This story is about these men, who were Gentiles, by the way, and who were searching for the one to whom the celestial event pointed. And low and behold, he was (what?) Jewish. (You’re getting the picture!) They had seen something in the sky at night that pointed to royalty, and to the country of Israel. There are a number of theories as to what that was. But what ever it was, Matthew tells us that “Wise Men from the East came to Jerusalem saying, ‘Where is he who has been born king of the Jews? For we have seen his star in the East, and have come to worship him.’” We could stop right there, and try to grasp the significance of that question, and not begin to fathom it! But I want us to try.
As I’ve said on previous “first Sundays of the year,” the word “Epiphany” means “a sudden realization.” It is an “Aha moment!” So, into this Jewish world was born the Jewish Messiah. And Matthew’s Gospel was written to say precisely that. He uses all sorts of Old Testament references to do it. And yet his version, his Gospel, is the only one that contains the Epiphany story – the story of these Gentiles coming to see the Jewish Messiah. That contrast right there is amazing! And of all the writers, it was the one who had the greatest Jewish perspective, who recognized the importance of this story.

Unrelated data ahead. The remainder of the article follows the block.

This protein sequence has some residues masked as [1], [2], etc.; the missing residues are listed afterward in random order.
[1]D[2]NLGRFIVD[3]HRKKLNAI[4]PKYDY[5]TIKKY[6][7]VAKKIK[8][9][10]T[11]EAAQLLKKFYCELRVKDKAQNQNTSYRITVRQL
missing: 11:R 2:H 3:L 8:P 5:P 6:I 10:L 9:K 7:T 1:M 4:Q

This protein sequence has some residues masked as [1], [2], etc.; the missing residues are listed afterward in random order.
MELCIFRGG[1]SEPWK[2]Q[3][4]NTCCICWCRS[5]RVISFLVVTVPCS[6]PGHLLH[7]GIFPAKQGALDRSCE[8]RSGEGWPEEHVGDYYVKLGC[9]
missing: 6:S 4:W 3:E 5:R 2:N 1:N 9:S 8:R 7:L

Then think about Matthew’s readers. (Who would have been, what? Jewish!) And yes, his Jewish readers would have picked up on that great contrast! They would have recognized that the whole world knew there was something important happening here. And the “Aha moment” for them was the recognition by the Gospel writer who had the most Jewish perspective of them all, that this event was to be for all people! That’s the big “Aha!” And make no mistake, that would have been tough for some people to accept. Maybe many people!
So, what does all that say about us? What does that say about our own understanding of God’s purpose in our world? If we truly understand that the birth of Jesus was not just a Jewish event, could we then try to understand that it might even be not just a Christian event? And does that make us uncomfortable? Are the words of the Angel, that would have been hard for those people to hear, hard for us to hear too – that this was “Good news of a great joy that shall be to all people”?